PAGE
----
The short answer to the question in the title is: yes. The long answer is way more complex than that.
Whenever I’m looking back at the books I read there is one thing that I notice immediately: I rarely read books by men. And when I say rarely, I mean that I can’t even remember what the last book written by a man I read.
Now, I just checked my goodreads reading history and it shows me that the last one was Noah can’t even by Simon James Green a month ago, before that it was Heartbreak Boys, also by Simon James Green, in August. Then, there was Oscar Wilde and Alexis Hall, Ryan La Sala, Phil Stamper and Lev C. Rosen.
They all have one thing in common: they’re queer. When was the last time I read a book by a straight man? Or, to ask the question that is at the core of this post: when was the last time I read a book by a supposedly cis straight white man? I can’t remember.
Do they not write good stories? How did I go from reading about 80% cis straight white men to about 2%?
The thing is: they can write good stories. The problem is: usually, they’re not for me. Not anymore. In earlier years I read a lot of adult high fantasy and at that time I didn’t read in English yet and the German bookmarket was dominated by men. Still is, when it comes to good selling adult fantasy. But my bookish taste evolved. I grew up and grew into myself, my interests changed and I realized that I didn’t like these books anymore. Those books were often bloody and violent, especially towards women. And they often centered around men as well. And women I couldn’t identify myself with.
I’m now at the point where I don’t even check out the German Adult Fantasy section in the bookshop anymore. I know that there are books that might interest me, but I inform myself on the internet and then go and get a book without really looking at those around it. I’m tired of reading about their worlds.
What I want is diversity in ethnicity and religion, in sexuality and culture. I want to read books by BIPoC, I want to read books by LGBT+ authors, I want to read books by disabled authors. I don’t want books that are either written in a style I just don’t understand and fantasy worlds that take Middle Earth and put it in a new dress. And I’m not interested in other genres than fantasy, contemporary, romance or historical fiction.
Well, I think especially romance is highly dominated by women. So that explains that.
But I caught myself reading the synopsis of a book and thinking “mh, this sounds good” and then seeing that the book was written by a man. And put it back on the shelf. Where does this antipathy towards male authors come from? Is it just my general distrust of men? Probably. Yeah, I just said it: I distrust men.And authors aren’t excluded.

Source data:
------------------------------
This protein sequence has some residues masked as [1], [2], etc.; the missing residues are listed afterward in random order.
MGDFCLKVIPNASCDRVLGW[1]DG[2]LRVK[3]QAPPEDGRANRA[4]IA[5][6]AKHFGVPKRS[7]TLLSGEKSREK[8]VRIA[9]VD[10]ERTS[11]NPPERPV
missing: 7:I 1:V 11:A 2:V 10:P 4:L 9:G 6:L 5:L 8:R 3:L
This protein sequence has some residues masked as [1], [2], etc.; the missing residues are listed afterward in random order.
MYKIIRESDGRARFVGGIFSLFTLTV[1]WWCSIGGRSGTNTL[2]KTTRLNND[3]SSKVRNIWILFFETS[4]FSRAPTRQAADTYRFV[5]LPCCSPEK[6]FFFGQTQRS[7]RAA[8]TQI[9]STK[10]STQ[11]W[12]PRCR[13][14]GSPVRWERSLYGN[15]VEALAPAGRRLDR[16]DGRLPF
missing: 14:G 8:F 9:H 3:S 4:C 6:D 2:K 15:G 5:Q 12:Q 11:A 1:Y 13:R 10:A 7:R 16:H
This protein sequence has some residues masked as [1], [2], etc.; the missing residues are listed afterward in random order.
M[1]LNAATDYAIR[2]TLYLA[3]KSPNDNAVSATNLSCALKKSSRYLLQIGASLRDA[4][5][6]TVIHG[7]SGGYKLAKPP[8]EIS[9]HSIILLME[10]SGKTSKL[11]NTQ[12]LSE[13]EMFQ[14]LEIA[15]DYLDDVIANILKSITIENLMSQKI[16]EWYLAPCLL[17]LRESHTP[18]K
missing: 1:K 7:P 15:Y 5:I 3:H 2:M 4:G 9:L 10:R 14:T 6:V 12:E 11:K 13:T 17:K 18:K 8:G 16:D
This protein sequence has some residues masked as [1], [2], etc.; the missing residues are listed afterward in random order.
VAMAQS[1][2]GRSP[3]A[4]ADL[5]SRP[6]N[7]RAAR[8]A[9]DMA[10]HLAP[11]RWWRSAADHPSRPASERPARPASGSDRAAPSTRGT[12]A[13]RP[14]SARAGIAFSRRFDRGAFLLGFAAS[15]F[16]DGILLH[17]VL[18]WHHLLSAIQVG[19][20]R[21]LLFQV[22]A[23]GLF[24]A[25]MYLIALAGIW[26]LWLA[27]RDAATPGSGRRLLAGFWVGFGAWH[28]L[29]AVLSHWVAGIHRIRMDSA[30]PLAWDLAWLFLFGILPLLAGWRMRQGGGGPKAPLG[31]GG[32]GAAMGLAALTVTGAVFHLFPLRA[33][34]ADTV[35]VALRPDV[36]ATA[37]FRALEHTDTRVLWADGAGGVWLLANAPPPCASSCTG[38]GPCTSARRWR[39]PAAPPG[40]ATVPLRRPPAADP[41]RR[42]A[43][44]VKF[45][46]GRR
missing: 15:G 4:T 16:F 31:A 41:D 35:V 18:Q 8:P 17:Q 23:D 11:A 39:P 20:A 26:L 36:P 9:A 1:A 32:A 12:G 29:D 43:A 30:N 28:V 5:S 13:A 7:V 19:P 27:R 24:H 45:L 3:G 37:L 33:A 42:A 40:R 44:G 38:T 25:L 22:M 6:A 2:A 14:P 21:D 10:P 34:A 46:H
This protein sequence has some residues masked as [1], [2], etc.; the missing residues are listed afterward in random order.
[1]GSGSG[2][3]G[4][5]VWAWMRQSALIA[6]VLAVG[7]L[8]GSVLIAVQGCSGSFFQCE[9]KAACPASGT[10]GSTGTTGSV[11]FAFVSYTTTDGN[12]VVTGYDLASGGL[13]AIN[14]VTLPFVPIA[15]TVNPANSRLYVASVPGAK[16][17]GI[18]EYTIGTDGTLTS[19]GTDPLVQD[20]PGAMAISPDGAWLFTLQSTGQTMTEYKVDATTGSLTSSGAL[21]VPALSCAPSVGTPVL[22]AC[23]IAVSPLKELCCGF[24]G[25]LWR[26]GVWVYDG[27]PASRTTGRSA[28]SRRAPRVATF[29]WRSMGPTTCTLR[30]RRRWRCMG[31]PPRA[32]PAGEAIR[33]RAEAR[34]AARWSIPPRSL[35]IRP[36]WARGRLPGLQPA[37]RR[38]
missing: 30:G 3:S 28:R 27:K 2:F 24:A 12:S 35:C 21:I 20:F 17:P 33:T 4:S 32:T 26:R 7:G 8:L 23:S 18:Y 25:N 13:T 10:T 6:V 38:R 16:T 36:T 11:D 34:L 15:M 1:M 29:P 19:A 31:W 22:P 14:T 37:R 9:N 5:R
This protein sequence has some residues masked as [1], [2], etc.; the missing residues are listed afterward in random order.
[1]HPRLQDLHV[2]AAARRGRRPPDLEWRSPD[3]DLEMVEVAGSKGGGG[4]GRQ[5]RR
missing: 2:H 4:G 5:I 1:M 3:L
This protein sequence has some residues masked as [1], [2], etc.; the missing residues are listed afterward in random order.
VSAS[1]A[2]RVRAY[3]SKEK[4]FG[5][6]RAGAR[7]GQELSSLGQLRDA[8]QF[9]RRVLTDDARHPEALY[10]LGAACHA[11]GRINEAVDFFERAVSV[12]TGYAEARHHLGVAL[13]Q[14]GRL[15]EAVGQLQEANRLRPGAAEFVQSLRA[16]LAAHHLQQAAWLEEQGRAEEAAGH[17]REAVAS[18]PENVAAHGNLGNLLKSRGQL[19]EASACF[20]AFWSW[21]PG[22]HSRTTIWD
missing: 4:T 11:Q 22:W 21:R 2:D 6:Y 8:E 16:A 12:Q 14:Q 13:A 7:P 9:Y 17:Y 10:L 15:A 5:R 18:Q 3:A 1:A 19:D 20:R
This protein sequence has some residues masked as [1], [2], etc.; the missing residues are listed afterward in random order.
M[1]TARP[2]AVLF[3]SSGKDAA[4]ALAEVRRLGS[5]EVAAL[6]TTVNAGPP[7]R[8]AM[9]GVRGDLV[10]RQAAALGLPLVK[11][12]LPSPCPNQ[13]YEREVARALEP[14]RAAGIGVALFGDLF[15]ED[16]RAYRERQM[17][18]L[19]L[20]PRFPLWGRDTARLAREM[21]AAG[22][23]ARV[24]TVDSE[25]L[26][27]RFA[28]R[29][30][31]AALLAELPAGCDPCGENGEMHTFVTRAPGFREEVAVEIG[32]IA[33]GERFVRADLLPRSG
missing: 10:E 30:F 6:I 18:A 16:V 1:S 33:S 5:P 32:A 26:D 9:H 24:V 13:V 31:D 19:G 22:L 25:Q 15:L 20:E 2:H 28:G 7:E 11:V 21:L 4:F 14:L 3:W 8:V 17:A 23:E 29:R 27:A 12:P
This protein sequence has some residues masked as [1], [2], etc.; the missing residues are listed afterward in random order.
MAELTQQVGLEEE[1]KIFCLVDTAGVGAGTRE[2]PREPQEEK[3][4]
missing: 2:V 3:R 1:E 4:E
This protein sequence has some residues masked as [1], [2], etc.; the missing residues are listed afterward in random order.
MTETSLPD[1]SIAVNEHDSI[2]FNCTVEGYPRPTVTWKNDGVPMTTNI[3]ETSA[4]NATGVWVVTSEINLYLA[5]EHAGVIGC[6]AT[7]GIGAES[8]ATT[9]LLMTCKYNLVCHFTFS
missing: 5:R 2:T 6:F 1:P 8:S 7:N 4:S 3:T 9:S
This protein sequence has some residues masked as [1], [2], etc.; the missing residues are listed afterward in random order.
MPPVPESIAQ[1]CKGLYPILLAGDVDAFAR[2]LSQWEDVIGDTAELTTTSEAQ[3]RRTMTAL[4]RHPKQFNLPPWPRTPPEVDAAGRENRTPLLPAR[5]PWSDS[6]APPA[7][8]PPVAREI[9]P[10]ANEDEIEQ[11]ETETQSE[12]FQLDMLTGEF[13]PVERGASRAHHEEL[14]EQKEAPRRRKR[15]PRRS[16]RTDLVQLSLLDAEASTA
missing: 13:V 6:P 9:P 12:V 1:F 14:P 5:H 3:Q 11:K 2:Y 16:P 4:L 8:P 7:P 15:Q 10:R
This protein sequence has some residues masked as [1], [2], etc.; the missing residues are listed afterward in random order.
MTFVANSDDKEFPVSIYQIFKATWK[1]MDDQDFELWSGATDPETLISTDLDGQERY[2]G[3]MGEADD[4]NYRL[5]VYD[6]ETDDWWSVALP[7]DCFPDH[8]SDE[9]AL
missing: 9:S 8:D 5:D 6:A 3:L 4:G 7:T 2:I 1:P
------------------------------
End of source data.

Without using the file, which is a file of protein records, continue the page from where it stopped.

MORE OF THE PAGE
I mentioned earlier the queer authors I read. Why do I read their books? The answer is simple: they write 1. in the genres I like, 2. they experience what they write about. The same goes for authors of colour. Here we come to a topic I can’t leave out in this: OwnVoices.
What I said above could be interpreted as “I only want to read queer authors, please out yourselves so that I know I can trust you and read your books”. That is not what I want at all. An author, same as every other person should have the choice to come out whenever they want. Or just not come out. It’s their thing and their’s alone. I can’t stress this enough: Only come out when it’s safe for you and you feel ready for it. Do not let someone pressure you into coming out.
Does this mean I won’t read your book, then? Maybe. Maybe not. But that’s the same with every book. I might pick it up or not. A good synopsis and the author aren’t everything. Most of the books I read I picked up because someone recommended them to me. And yes, I will read your book if someone recommends it to me. I will read it when it has a pretty cover (I’m a cover hoe, sorry). I will read it when the synopsis is too good to put it back. And I’m just one person, too. Not everyone shares the same reading preferences.
I believe one of the main reasons I read only books by women, nonbinary authors and queer men is because in their books, I often feel seen. I feel seen because I myself am queer and they share my experiences. Because I myself am a woman and they just get it. And maybe because the genres I read feature a lot of books not written by cis straight white men. Perhaps there are other reasons I just haven’t realized yet. I don’t know. But I really wanted to put this down and hopefully discuss this with you. There is so much more to say that I haven’t put in this post.
Just let me make one thing clear before I end this: I’m not saying that all the books I read are great or even good. A lot of them are not. But their stories interest me. They make me and others feel seen where we aren’t seen in our everyday life. They can still make mistakes. Nobody is perfect, I guess.
Please note that this is just me and my personal experience and my personal preferences. But I’d like to know your thoughts! What influences your reading habit? Do you feel similar to me? Or completely different?
Until next time,